Campaign launched to prevent dumping in North Sea
Plastic dumped in the ocean doesn’t break down and is a hazard for fish and seabirds, as well as finding its way into the human food supply
Every year across the world, eight million tonnes of plastic is dumped in the sea, according to the UN. “Belgium is also confronted with the problem,” De Backer said. “For example, every kilo of sand contains 150 pieces of plastic.”
That plastic does not break down and is often swallowed by fish and seabirds, with fatal results. The animals affected can also become part of the human food supply: mussels feed by filtering sea-water, so any plastic they eat can later be eaten by us.
De Backer is also working closely with fellow minister Christine Marghem, who is in charge of environmental affairs, to come up with an anti-pollution policy. “We are also working with other parties who have an interest in the North Sea,” said De Backeer. “Abandoned or lost fishing nets, for example, can also cause serious problems. That’s why we’re getting together with the fishing industry to look at natural, biodegradable alternatives.”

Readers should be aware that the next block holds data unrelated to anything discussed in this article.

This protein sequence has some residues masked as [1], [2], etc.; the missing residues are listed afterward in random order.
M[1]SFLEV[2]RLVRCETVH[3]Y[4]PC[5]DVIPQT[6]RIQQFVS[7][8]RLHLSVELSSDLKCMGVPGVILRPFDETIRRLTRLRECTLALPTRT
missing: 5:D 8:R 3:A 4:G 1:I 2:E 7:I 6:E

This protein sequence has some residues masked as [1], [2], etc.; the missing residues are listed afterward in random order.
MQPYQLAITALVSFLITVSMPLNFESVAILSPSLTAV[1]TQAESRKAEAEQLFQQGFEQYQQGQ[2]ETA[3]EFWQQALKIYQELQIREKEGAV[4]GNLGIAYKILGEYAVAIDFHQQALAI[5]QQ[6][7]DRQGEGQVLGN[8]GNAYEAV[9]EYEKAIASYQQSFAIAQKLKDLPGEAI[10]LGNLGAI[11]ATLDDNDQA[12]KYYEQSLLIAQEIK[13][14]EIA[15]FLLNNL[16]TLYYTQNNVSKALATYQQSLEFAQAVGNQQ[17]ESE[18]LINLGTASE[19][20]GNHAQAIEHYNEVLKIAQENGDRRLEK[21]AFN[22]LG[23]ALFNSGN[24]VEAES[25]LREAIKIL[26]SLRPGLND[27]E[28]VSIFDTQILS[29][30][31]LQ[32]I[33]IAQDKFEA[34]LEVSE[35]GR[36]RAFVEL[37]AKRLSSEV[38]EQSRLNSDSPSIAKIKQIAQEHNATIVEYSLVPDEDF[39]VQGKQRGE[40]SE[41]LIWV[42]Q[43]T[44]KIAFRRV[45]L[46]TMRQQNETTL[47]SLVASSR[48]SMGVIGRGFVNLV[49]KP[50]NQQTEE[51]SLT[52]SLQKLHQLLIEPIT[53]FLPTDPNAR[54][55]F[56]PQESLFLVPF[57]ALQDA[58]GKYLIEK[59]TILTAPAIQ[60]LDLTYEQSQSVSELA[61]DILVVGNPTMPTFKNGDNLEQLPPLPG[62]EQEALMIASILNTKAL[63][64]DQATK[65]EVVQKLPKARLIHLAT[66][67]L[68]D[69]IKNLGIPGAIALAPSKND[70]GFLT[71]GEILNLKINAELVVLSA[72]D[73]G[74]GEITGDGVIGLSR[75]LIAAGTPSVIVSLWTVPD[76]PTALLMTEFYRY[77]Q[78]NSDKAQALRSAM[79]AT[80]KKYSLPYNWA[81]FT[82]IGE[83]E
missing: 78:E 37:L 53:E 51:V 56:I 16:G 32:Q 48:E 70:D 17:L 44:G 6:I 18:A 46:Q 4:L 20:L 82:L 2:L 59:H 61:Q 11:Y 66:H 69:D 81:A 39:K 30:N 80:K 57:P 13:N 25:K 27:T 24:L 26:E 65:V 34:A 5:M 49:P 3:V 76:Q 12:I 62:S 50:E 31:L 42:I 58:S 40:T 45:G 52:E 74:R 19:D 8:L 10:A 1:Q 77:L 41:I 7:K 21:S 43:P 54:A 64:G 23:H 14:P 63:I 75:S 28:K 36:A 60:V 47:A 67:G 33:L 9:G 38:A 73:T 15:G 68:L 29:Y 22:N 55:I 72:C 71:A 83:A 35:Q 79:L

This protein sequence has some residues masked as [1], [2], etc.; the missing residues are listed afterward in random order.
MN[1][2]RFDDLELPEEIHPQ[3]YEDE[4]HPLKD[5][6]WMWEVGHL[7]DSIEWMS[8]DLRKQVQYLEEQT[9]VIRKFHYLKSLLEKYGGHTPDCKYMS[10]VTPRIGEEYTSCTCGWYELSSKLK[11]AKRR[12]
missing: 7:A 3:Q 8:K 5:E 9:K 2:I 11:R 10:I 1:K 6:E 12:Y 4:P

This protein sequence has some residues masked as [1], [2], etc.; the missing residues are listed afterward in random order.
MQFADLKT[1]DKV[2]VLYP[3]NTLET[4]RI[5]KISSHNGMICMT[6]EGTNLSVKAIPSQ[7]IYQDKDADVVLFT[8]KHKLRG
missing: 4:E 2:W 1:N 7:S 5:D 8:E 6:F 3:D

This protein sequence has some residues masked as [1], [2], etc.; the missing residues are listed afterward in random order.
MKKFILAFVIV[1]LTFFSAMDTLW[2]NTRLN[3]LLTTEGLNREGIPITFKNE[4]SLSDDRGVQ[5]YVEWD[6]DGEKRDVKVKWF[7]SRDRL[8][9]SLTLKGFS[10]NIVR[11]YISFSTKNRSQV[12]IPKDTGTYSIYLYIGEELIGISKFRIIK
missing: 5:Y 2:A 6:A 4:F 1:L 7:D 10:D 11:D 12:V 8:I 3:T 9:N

Together with the fishing industry, he has launched the Fishing for Litter project, whereby “fishermen, who used to throw back any plastic picked up in their nets can now easily gather it and bring it to land”.
Photo: Michaelis Scientists/Wikimedia
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